Touring the Missouri State Capitol Building in Jefferson City

Whenever our family passes through a state’s capital city, we like to stop and tour the capitol building. Free and open to the general public, most state capitol buildings offer guided tours (if you have a larger group, call ahead and/or consult the building’s website to see if you need an advance reservation).

IMG_0395Because everyone in our family has a relatively short attention span, we’ve opted for self-guided tours and have learned to ask for special activities and programs designed with kids in mind. And while we loved sitting on the “mile high” step in Denver and participating in a scavenger hunt in Helena, Jefferson City has become our new favorite state capitol building.

While we visited on Christmas Eve day, downtown Jefferson City may perhaps have been less “busy” than a typical work day. Regardless, the Missouri State Capitol Building is only a few blocks off the highway and parking both free and plentiful. We found a spot next to a geocache and near a fountain featuring naked people (this both confused and amused our  kids; consider yourself warned). IMG_0404

Where to Stay

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The building itself sits high on the bluffs of the Missouri river and (as one would expect) features grand columns, bronze statues, and a dome that rises 283 feet above ground level. In addition to the state government, the building also houses the Missouri State Museum—where visitors go to immerse themselves in the history of the Show-Me State. The museum houses an impressive collection of exhibits portraying the state’s natural and cultural history. (Admission to the museum is also free.)

IMG_0408We enjoyed learning about various natural resources used to generate electricity, including coal, wind, and sunlight in a more “hands on” exhibit geared towards elementary-age kids. IMG_0409But our favorite activity of the entire visit was locating and identifying fossils embedded in the walls, floors and stairways both inside and outside the building itself. Missouri’s official state fossil is crinoid, a mineralization of a plant-like animal that predates the starfish and the sand dollar. We found a crinoid near the press room on the first floor. IMG_0406Once we realized how and why fossils were in the limestone and marble, we started seeing them everywhere! If you go, make sure you ask for a copy of the Capitol Fossils pamphlet available at the information desk.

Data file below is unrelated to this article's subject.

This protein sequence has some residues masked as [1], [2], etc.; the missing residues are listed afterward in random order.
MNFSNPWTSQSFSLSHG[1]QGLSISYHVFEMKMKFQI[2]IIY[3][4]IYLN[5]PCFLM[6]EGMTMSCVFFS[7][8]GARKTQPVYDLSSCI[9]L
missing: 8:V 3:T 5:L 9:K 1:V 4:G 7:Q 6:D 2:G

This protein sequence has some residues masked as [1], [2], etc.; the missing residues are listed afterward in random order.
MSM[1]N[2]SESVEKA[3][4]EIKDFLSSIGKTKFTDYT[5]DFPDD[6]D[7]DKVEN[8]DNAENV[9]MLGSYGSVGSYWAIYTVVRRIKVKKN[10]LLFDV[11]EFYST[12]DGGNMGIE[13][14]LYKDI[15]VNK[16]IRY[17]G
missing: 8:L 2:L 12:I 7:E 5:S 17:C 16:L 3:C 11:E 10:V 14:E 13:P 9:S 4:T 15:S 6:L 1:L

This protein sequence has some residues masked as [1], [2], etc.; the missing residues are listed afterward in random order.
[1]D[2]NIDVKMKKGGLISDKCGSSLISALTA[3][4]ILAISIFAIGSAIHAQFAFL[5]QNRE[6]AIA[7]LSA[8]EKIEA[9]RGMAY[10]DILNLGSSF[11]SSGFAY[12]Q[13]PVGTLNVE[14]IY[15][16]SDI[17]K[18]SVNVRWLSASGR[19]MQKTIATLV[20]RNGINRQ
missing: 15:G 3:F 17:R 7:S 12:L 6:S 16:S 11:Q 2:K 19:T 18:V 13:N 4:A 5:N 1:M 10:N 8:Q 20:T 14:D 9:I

Also located near the Missouri State Capitol Building (and with an easy walk in nice weather) is the Jefferson Landing State Historic Site.

About the Author

Julie Henning
Julie Henning is a freelance writer and journalist based out of Eugene, Oregon. She is a member of the Society of American Travel Writers and owner of the family-travel website She is a recent past member of the Midwest Travel Writers Association and the Association for Great Lakes Outdoor Writers. Julie is the Oregon Coast destination specialist for Bindu Media, an itinerary-focused website launching in Spring 2016 and featuring the work of 200+ professional, indie travel writers. Julie has been published in the Milwaukee Journal Sentinel, the Wisconsin State Journal, The Daily Journal (Kankakee, Illinois), the Rochester Post Bulletin, Wisconsin Natural Resources (DNR) Magazine, Sustainable Chicago Magazine, Group Tour Magazine, Student Group Tour Magazine, Silent Sports Magazine, Intercom Magazine,, and FTF Geocacher Magazine. Julie has appeared on Wisconsin Public Radio, Ohio Public Radio, and KCBX FM Central Coast Radio and is an affiliate producer with the Journeys of Discovery with Tom Wilmer, a National Public Radio travel podcast. She has blogged for, Travel Oregon, and VISIT Milwaukee. Julie travels with her three kids and black lab as much as possible and lives by the motto, "Not all who wander are lost." Check out some of her best work at